It’s becoming one of the Lakers’ formulas for losses this season – fall behind, catch up, take the lead, fail to close, lose the game. Lather, rinse, repeat.

With just over four minutes played in the first quarter, the scoreboard read 17-6, Cleveland and the expectation for another loss was on the brink.

Five Bryant assists later, however, the score was 21-17, Cavs.

Thursday’s battle of the big first names (Kobe vs. Lebron) wasn’t how it used to be, but darned if it still didn’t incite excitement. While James did his scoring thing, Bryant did his assisting thing, thanks in part to his teammates who were actually able to score off his passes.

Despite the first half being competitive, as the Lakers went into the break with a 61-57 lead, the second half was not. Coach Byron Scott has been adamant about keeping Bryant’s minutes at bay, and the team’s efficiency plummeted without him on the floor.

While the Cavaliers, sitting at 6th place in the Eastern Conference, were trying to end their losing streak at six, the Lakers are still trying to figure out how to sustain their efforts through to the end of a game. The end for them tonight was their 28th loss of the season, falling 109-102 to the Cavaliers.

What Went Right

Kobe Bryant – Consistently inconsistent – that’s been Bryant’s season thus far. There have been days when missing a few games has resulted in more energy for the next, and then there are days that rest has resulted in rust. After a shooting slump that has plagued him for the last three games he’s played, Bryant looked energized and ready tonight. He shot 7-of-14 from the field for his 19 points, even hitting 3-of-6 from behind the arc. The highlight of his evening, however, was recording a new career-high 17 assists, with 10 in the first half. The 19th Season Version of Kobe Bryant has been an odd one to watch. Despite the tough season, he’s surprisingly calm, that lower jaw hibernating longer than we’re used to. He wasn’t trying to embarrass Kyrie Irving or James tonight. He was just having fun…passing. (Insert sarcastic remarks from haters here).

Jordan Hill – 10-of-14 from the field for his 20 points, plus six rebounds, three steals and a block. Hill has been the most consistent player on the team this season. His confidence at midrange is a beacon for the Lakers when they’ve hit a scoring drought, and tonight was no different.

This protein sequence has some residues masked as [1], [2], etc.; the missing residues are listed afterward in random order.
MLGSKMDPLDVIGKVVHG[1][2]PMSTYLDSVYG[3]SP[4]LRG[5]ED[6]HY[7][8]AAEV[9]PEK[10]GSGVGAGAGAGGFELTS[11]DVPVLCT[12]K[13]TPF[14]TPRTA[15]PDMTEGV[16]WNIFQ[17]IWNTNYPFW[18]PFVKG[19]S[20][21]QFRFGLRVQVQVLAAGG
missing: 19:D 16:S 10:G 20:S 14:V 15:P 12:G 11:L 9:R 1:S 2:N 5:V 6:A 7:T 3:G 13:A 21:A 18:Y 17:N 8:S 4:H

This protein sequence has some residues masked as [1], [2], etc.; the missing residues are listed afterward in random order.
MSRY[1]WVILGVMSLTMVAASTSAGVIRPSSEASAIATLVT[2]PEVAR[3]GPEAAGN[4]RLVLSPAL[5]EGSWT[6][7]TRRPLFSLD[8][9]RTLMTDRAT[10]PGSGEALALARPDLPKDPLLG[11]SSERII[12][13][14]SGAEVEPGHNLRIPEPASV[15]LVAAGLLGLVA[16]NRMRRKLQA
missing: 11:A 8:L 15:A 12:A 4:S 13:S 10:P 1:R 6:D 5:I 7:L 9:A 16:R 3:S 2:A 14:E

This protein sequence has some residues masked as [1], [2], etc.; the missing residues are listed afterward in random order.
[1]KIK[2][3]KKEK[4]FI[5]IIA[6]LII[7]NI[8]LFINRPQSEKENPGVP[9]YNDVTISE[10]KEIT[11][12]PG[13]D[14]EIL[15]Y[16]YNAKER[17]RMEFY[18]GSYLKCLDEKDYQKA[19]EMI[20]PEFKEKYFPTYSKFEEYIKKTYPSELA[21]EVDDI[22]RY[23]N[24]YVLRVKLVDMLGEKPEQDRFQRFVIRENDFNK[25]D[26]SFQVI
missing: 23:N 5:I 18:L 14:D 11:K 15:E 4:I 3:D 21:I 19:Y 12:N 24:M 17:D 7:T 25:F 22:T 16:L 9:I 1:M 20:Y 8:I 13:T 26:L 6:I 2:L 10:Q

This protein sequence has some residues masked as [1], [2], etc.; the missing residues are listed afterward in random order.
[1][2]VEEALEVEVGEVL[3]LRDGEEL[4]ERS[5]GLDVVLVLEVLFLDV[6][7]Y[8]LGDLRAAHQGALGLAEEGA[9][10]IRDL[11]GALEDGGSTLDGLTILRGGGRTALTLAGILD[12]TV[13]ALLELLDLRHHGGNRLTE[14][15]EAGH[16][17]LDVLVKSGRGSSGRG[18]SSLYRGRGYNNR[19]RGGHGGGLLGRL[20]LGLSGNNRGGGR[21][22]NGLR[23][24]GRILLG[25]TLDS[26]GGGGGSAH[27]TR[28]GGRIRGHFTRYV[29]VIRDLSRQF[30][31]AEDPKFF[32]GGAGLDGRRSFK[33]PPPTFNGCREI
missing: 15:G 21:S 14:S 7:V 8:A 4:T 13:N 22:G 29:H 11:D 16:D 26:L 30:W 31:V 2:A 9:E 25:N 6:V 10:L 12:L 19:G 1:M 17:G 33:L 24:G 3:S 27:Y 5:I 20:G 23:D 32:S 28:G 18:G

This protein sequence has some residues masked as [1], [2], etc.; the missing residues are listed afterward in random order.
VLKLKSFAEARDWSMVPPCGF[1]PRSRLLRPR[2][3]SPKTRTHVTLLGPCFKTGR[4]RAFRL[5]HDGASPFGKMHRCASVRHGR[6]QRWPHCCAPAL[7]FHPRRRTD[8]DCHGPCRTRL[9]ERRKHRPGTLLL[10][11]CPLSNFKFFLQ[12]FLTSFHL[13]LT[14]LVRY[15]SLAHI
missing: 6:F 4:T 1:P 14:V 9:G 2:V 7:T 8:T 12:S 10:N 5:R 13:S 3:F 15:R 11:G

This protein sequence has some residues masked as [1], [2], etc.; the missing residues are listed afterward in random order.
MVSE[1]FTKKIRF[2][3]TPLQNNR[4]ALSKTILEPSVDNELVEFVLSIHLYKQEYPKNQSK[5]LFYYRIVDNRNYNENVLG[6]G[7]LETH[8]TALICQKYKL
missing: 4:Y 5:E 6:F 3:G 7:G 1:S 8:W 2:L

Good Start – Even though they fell behind by 11 so early in the game, the Lakers bared down and continued to play. They shot 65% in the first quarter, scoring 30 against Cleveland’s own 30 and put in another 31 points to end the first half.

What Went Wrong

Second Half – As well as they played in the first half, they played equally worse in the second. The third quarter alone dragged them down, shooting just 6-of-20 from the field (30%) and outputting a mere 14 points. The Cavs shot just 44% and scored only 22 points, something the Lakers could have used to their advantage, but weren’t unable to. A four-point deficit going into the final quarter didn’t seem like such a huge feat to overcome, but Bryant played over nine minutes in the third, which put him at 26 minutes going into the last 12. Byron Scott made it clear that he wouldn’t play Bryant past 32 minutes, so the Mamba checked in with just under six minutes left in the game. By that time, Cleveland’s lead had ballooned back to 11, James was on a tear, and time was running out. Despite big threes by Wesley Johnson, Nick Young, and Bryant, they couldn’t stop the Cavs.

Shooting Slumps – Usually when Bryant is in distribution mode, multiple Lakers score in bunches. They shot 51% for the game actually, but there were a select few who just couldn’t put the ball in the hole: Young, 4-of-13; Ronnie Price, 1-of-5; Ryan Kelly, 1-of-6.

In the end, despite the valiant effort to catch up to the Cavs, time just ran out. Now we stand at almost the exact halfway point in the season. Hopefully the Lakers can re-work their formula and gather up a few victories.

Box Score

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